At Judge Alexander’s confirmation hearing, however, the allegations of her misconduct in the case she prosecuted 25 years earlier came under scrutiny. 

Corey Turner’s current attorney, Alex Taubes, has been relentless in his advocacy for his client and also in his criticisms of Judge Alexander.

“Judge Joan Alexander lied in a murder case for professional gain,” Taubes said in a tweet thread the day she was nominated to the Supreme Court. “Alexander has never been held accountable for ruining a man’s life, destroying his family, and perverting justice — just to secure the conviction of an innocent Black man.”

At Judge Alexander’s confirmation hearing before the Judiciary Committee, Taubes testified against Judge Alexander’s confirmation and provided a copy of the Turner’s phone call to Williams to everyone on the committee.

Taubes pointed to the habeas decision of U.S. District Judge Chatigny, who noted how weak and inconsistent of a witness Kendrick Hampton was, the only witness who claimed to see the gunman without the mask, and outside of Hampton’s testimony, “the other evidence of [Turner’s] guilt was not overwhelming.”

Taubes also pointed to Judge Chatigny’s conclusion that affirmed just how important the absence of recording was in the jury’s decision to render a guilty verdict against Turner.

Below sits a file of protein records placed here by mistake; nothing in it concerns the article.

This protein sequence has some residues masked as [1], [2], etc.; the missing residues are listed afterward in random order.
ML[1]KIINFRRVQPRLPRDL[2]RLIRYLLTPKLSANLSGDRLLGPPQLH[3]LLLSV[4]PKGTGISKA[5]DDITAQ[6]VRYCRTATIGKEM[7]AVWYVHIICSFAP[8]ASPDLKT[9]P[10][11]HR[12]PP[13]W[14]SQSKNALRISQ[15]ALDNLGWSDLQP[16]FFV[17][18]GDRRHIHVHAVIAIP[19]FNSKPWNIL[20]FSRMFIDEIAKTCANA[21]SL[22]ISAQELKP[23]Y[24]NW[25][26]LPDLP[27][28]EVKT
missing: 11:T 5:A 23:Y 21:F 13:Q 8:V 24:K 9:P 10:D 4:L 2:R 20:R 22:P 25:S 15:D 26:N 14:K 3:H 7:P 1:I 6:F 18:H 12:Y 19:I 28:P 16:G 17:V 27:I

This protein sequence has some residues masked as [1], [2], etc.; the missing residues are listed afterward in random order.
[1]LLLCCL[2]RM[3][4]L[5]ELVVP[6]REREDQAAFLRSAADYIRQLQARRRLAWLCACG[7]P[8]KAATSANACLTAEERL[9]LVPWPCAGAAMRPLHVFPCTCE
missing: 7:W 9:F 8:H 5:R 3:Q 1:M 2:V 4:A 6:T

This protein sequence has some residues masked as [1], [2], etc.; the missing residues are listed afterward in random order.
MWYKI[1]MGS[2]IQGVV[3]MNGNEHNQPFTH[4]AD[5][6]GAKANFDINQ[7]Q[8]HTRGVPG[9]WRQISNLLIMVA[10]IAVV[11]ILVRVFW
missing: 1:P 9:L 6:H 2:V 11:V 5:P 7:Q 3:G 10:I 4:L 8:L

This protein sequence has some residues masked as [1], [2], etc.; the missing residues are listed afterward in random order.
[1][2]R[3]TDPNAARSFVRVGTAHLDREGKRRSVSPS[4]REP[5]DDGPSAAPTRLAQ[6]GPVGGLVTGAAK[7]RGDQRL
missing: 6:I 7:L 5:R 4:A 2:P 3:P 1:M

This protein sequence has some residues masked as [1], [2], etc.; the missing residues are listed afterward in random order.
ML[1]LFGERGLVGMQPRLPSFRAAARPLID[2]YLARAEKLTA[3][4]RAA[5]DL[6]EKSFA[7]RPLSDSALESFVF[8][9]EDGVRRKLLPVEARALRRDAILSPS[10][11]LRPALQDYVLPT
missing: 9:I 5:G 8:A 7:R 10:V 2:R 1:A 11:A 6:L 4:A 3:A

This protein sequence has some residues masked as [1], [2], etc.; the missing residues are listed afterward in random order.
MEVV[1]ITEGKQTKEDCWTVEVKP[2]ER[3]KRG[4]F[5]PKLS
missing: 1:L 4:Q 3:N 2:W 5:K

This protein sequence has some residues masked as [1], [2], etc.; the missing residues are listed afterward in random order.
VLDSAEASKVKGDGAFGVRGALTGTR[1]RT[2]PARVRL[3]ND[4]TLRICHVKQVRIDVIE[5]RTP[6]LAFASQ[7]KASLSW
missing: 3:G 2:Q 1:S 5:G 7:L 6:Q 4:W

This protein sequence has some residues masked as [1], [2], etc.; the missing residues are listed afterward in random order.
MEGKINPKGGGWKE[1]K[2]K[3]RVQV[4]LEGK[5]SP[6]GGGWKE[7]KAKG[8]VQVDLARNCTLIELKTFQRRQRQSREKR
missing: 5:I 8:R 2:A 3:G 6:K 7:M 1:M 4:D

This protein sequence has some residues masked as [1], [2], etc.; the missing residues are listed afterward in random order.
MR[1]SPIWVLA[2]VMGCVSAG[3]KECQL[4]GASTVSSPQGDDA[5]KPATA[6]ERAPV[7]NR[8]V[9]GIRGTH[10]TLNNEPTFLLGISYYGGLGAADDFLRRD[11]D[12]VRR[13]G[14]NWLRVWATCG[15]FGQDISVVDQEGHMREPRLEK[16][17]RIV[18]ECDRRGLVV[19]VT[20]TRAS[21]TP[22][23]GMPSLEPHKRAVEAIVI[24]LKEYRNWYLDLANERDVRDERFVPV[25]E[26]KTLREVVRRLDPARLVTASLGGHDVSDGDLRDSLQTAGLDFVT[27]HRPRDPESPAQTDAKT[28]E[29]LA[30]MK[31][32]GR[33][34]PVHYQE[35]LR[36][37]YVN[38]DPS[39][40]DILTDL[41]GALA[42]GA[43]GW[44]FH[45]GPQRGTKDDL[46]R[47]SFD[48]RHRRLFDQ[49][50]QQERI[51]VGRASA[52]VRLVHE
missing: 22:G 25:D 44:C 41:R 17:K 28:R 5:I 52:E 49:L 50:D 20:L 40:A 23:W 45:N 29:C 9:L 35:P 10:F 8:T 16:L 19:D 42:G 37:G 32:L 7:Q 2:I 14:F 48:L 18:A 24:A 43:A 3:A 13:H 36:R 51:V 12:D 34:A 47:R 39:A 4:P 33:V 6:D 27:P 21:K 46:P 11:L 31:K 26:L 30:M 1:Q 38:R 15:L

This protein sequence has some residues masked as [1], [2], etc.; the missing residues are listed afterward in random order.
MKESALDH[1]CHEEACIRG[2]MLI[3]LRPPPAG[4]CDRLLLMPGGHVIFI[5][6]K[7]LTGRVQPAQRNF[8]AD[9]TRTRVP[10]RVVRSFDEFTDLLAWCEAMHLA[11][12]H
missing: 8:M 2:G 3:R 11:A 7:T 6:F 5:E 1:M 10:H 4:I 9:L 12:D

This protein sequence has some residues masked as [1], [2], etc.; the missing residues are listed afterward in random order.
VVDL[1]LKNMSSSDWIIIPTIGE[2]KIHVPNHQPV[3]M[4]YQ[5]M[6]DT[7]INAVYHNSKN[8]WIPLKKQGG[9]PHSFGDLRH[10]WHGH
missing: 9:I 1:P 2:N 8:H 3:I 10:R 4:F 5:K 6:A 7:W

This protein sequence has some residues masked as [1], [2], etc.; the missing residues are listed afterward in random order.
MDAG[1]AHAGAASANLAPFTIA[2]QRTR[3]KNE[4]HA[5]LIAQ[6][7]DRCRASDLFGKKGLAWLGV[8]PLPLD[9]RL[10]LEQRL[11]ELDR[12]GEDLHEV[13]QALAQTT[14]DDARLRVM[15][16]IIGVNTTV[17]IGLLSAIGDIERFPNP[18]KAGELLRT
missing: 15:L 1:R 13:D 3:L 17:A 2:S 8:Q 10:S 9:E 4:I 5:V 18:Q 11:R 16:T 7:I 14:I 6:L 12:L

“In electing to testify, [Turner] gambled that the jury would not believe him,” Judge Chatigny said. “By their verdict, the jurors made it clear that they thought his alibi was false.”

When questioned about the case at her confirmation hearing, Judge Alexander defended the conviction.

“Thirty-seven judges and 18 attorneys reviewed his conviction and found no error,” Judge Alexander said.

Be that as it may, her comment doesn’t tell the full story of what it takes to get a ruling overturned. Taubes explained that each time Turner has tried to challenge his conviction, the standard of proof has been higher than in the previous proceeding.

“On direct appeal, you need to prove either that the evidentiary rulings by the judge were an abuse of discretion, which is more than just an error, or that they violated your constitutional rights just based upon the record that was preserved in the court by your attorney,” Taubes said. “And when you lose that first appeal and you bring a habeas corpus action, now you’re not even the defendant anymore, now you’re a petitioner, so you’re on the left side of the v. [on the document] and you have to prove your case.”

Taubes also pointed out that Turner’s previous appellate attorneys failed to even bring up the recording in their briefs, and since the issue wasn’t raised earlier in the appeals process, Turner hasn’t been able to introduce the recording in subsequent hearings.

“It’s an extremely misleading comment by Judge Alexander,” Taubes said. “And it just goes to show that she still reaches a conclusion that she wants, and then gathers all of the facts and evidence that she thinks supports her position rather than searching for the truth of the matter.”